I am thinking back to all the times that a Miglavian has howled because he was branded a nativist, and now I read Daniel's post today, and I wonder why he simply doesn't wear a T-shirt emblazoned with "NATIVIST AND PROUD OF IT."

This is the problem I have with Miglavians -- you nuts embrace a viewpoint, and then you balk when that viewpoint is identified by name. You wanna be a bigot? Fine. Then STAND UP AND SAY IT!!! Show some fucking backbone, or get off the playing field.

Read Miglavs' post carefully. "Illegal aliens" aren't even mentioned until the last sentence -- and then, the unspoken subtext that Miglavs believes is a truism is that ALL Latinos and Hispanics, in Woodburn and everywhere else, are "illegal aliens." Talk about boggling the mind.

But no, the problem, according to the nativist who is not a nativist and the bigot who is not a bigot is:

1) "The white population is the minority."
2) "The community has dealt with rapidly changing demographics."
3) "Embracing its Mexican identity openly."
4) Woodburn is "home to many Mexican celebrations."
5) "It just boggles my mind why we would want to import that culture."
6) "America is the better country."

And now, a word from the American Heritage Dictionary:

NATIVISM: A sociopolitical policy, especially in the United States in the 19th century, favoring the interests of established inhabitants over those of immigrants. 2. The reestablishment or perpetuation of native cultural traits, especially in opposition to acculturation.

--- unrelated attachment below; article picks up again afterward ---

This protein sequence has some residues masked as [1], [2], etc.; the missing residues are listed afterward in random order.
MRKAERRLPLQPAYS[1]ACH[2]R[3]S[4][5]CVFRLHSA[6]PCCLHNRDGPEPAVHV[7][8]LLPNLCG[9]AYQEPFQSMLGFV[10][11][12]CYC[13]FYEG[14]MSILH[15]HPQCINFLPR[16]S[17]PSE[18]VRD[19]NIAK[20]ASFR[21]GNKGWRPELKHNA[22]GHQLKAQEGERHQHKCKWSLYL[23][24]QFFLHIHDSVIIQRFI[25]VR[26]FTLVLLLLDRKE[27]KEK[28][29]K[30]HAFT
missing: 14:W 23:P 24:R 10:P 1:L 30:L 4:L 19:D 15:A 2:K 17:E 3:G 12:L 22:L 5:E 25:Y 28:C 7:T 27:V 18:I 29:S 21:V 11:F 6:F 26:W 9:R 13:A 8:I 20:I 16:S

'Nuff said.

Anonymous said...

"It just boggles my mind why we would want to import that culture."

Miglavs - did you read the article? The gist of it seemed to be focused on integrating Hispanics into the municipal decision-making apparatus. Sounds very ASSIMILATORY to me.

It just boggles my mind that you decry being called a racist when all you do is rail against Mexican culture and assume that all Mexicans are illegal immigrants. What is that if not ethnocentrism?

Also, as for criminals: takes one to know one, I guess.

Miglavs gets amnesty. Convicted of gang-banging, drug dealing and weapons charges.

No jail time served.

FILED: May 20, 2004



Respondent on Review,



Petitioner on Review.

(CC C000009CR, C000111CR; CA A111137 (Control), A111138; SC S50279)

On review from the Court of Appeals.*

Argued and submitted March 3, 2004.

Garrett A. Richardson, Portland, argued the cause and filed the brief for petitioner on review.

Jonathan H. Fussner, Assistant Attorney General, Salem, argued the cause for respondent on review. Julie A. Smith, Assistant Attorney General, filed the brief. With her on the brief were Hardy Myers, Attorney General, and Mary H. Williams, Solicitor General.

Before Carson, Chief Justice, and Gillette, Durham, Riggs, De Muniz, and Balmer, Justices.**


The decision of the Court of Appeals and the judgment of the circuit court are affirmed.

*Appeal from Washington County Circuit Court, Timothy P. Alexander, Judge. 186 Or App 420, 63 P3d 1202 (2003).

**Kistler, J., did not participate in the consideration or decision of this case.


The issue in this criminal case is whether a police officer lawfully engaged in a precautionary patdown (1) of defendant in accordance with the officer safety rule set out in State v. Bates, 304 Or 519, 747 P2d 991 (1987). Because there were multiple charges against defendant arising out of separate police patdowns and a subsequent search of defendant's residence, we first set out the procedural history in some detail.